The information is there. I wake up, open my eyes, understand that it is a new morning, a new place. The biography kicks in, a welcome gift from the not?me part of the mind. Today I am Justin. Somehow I know this--my name is Justin--and at the same time I know that I'm not really Justin, I'm only borrowing his life for a day. I look around and know that this is his room. This is his home. The ...

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Reviews

BookBrowse Review

BookBrowse

Although the premise of Levithan's novel might seem far-fetched, the concept is a deeply provocative starting point from which to explore a wide variety of topics and themes...Every Day also gets at the heart of what it means to be human and what it means to love. Both are, at best, elusive and, at worst, impossible for A...The profound loneliness of A's life - the lack of genuine connection, and the absence of the opportunity to know someone over time and have him know you – is, at times, nearly unbearable.   (Reviewed by Norah Piehl).

Full Review (699 words).

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Media Reviews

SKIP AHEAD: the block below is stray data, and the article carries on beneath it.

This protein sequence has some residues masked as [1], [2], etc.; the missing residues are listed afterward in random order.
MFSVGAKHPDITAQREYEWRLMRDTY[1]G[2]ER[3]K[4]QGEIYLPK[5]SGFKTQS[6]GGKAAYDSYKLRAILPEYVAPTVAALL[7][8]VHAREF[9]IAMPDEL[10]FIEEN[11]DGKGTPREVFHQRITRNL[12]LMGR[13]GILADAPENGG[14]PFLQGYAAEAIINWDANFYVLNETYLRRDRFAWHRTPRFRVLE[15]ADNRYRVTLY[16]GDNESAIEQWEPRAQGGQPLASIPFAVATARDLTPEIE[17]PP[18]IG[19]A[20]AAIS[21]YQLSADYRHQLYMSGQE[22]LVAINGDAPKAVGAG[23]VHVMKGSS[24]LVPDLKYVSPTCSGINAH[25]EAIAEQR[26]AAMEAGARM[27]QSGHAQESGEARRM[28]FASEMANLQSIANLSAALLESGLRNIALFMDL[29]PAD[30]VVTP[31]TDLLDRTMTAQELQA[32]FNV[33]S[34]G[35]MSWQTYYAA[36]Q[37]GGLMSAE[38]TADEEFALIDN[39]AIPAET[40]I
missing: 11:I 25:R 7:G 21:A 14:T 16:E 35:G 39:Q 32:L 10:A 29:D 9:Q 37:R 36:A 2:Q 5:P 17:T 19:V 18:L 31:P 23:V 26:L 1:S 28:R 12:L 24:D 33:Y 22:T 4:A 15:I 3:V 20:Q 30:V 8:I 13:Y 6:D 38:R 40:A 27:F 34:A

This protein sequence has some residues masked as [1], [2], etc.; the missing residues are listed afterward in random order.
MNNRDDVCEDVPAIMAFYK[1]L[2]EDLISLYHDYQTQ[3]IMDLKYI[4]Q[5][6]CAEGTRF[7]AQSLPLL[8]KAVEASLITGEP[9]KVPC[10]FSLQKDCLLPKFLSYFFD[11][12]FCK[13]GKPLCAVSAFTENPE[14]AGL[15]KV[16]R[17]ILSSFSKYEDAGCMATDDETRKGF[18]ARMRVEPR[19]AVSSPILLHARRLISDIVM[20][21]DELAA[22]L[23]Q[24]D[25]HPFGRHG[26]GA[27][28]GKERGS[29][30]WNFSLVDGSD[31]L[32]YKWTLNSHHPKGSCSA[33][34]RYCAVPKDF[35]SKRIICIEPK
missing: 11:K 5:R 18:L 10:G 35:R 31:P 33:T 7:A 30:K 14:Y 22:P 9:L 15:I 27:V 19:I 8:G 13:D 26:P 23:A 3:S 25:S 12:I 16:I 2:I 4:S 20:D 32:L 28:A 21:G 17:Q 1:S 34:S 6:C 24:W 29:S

New York Times Book Review
It demonstrates Levithan's talent for empathy, which is paired in the best parts of the book with a persuasive optimism about the odds for happiness and for true love.

Entertainment Weekly
Rich in wisdom and wit...Levithan keeps the pages turning not only with ingenious twists on his central conceit but with A's hard-earned pieces of wisdom about identity, isolation, and love. Every Day has the power to teach a bully empathy by answering an essential question: What's it like to be you and not me — even if it's just for one day?

Los Angeles Times
It's the rare book that challenges gender presumptions in a way that's as entertaining as it is unexpected and, perhaps most important, that's relatable to teens who may not think they need sensitivity training when it comes to sexual orientation and the nature of true love. ‘Every Day' is precisely such a book...A story that is always alluring, oftentimes humorous and much like love itself — splendorous.

Publishers Weekly
[T]he story unfolds smoothly (the regular shifts between bodies give the novel a natural momentum), but it’s also less ambitious.